Adhikya, Ādhikya: 17 definitions
Adhikya means something in Hinduism, Sanskrit, Jainism, Prakrit, Marathi, Hindi. If you want to know the exact meaning, history, etymology or English translation of this term then check out the descriptions on this page. Add your comment or reference to a book if you want to contribute to this summary article.
Alternative spellings of this word include Adhiky.
Ayurveda (science of life)
Ādhikya (आधिक्य) refers to “excessive”. The term is used throughout Ayurvedic literature such as the Suśruta-saṃhitā and the Caraka-saṃhitā.
Āyurveda (आयुर्वेद, ayurveda) is a branch of Indian science dealing with medicine, herbalism, taxology, anatomy, surgery, alchemy and related topics. Traditional practice of Āyurveda in ancient India dates back to at least the first millenium BC. Literature is commonly written in Sanskrit using various poetic metres.
Vyakarana (Sanskrit grammar)
Ādhikya (आधिक्य).—Superfluity, superiority, notion of surplus; cf यदत्राधिक्यं वाक्यार्थः सः (yadatrādhikyaṃ vākyārthaḥ saḥ) M. Bh. on II.3.46, II.3. 50.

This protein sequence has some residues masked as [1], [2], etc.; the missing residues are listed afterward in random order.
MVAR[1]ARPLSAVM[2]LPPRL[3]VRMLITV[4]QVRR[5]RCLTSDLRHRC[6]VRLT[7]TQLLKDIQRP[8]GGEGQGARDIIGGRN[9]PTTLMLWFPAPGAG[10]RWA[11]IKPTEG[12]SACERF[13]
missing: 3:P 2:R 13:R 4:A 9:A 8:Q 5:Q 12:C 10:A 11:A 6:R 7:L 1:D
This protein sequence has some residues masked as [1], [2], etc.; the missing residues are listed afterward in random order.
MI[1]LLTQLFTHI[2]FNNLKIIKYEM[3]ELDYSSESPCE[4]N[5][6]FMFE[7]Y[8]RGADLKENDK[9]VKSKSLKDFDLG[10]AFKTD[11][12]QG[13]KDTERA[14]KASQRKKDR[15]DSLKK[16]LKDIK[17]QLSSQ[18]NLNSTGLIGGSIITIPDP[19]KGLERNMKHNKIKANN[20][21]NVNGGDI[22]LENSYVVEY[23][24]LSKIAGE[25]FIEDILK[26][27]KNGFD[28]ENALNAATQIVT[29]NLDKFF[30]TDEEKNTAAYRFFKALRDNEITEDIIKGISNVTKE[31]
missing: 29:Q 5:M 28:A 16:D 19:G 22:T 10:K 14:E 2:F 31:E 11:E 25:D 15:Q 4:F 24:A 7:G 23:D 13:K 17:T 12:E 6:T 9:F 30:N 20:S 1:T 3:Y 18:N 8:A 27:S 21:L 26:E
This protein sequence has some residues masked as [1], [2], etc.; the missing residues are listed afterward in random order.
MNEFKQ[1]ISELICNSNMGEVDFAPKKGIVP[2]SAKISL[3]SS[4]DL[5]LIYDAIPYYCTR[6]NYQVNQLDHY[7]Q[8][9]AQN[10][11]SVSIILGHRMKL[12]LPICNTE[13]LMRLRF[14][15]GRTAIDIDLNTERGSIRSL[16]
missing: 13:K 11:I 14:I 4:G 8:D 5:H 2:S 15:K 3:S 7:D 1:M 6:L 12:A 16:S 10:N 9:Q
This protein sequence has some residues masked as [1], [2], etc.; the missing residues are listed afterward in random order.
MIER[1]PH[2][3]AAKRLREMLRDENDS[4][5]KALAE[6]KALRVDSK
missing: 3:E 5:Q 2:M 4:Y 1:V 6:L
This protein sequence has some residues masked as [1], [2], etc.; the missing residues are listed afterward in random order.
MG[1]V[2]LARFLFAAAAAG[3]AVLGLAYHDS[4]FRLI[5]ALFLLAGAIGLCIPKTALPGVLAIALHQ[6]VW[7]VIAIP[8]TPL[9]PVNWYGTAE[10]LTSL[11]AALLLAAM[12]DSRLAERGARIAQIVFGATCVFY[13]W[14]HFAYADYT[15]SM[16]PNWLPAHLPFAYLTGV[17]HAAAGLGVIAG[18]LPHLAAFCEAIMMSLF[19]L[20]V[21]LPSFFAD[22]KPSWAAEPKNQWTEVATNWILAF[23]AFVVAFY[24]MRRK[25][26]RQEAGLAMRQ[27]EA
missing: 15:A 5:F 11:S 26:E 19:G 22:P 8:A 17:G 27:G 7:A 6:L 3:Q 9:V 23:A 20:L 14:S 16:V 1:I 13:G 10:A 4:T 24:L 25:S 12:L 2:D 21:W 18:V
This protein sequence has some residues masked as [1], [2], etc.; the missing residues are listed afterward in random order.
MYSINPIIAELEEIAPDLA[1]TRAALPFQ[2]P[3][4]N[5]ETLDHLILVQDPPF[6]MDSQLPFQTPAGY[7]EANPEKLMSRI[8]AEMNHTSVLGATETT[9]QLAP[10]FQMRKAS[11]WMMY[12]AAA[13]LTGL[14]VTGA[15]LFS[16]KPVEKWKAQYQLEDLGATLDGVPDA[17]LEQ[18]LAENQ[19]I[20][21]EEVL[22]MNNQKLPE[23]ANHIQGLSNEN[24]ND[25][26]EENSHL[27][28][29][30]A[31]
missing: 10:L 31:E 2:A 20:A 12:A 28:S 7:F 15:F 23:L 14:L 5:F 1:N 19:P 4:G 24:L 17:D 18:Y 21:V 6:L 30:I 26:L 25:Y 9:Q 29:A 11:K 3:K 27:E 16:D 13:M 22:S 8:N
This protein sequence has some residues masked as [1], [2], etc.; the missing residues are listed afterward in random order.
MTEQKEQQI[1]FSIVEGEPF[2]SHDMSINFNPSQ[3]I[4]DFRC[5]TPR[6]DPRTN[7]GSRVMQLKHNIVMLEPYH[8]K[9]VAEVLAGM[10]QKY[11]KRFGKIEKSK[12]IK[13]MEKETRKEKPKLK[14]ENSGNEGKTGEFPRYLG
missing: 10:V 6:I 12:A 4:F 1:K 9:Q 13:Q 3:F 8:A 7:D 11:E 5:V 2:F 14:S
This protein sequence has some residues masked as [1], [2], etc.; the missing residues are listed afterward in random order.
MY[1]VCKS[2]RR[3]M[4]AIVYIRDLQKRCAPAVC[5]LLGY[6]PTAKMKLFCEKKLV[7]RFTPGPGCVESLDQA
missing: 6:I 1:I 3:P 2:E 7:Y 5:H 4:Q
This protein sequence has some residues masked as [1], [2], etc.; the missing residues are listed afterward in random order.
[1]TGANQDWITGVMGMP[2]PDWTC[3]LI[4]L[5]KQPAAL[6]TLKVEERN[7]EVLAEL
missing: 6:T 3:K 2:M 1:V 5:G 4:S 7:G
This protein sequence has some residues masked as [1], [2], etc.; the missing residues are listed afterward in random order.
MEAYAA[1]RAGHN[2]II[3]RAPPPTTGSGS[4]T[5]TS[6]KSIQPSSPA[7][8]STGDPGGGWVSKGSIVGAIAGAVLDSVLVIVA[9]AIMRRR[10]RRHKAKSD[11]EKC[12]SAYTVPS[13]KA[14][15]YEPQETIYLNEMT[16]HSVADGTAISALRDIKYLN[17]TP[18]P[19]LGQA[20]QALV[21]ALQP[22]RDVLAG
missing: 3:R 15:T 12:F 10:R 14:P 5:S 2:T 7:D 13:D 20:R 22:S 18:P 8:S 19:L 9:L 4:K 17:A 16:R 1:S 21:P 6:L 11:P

Vyakarana (व्याकरण, vyākaraṇa) refers to Sanskrit grammar and represents one of the six additional sciences (vedanga) to be studied along with the Vedas. Vyakarana concerns itself with the rules of Sanskrit grammar and linguistic analysis in order to establish the correct context of words and sentences.
Purana and Itihasa (epic history)
Ādhikya (आधिक्य) refers to “great” (i.e., excessive), according to the Śivapurāṇa 2.3.5.—Accordingly, after Goddess Śivā (i.e., Umā/Durgā) granted a boon to Menā:—“[...] O sage, when their mutual sexual intercourse took place, Menā conceived and the child in the womb gradually grew up. She gave birth to a beautiful son Maināka [...] In the city of Himācala there was a wonderful celebration of the event. The couple were highly delighted [i.e., pramuda-ādhikya]. Their pain was at an end. He gave monetary gifts and charitable offerings to brahmins. Their devotion to Śivā and Śiva became increased. [...]”.
The Purana (पुराण, purāṇas) refers to Sanskrit literature preserving ancient India’s vast cultural history, including historical legends, religious ceremonies, various arts and sciences. The eighteen mahapuranas total over 400,000 shlokas (metrical couplets) and date to at least several centuries BCE.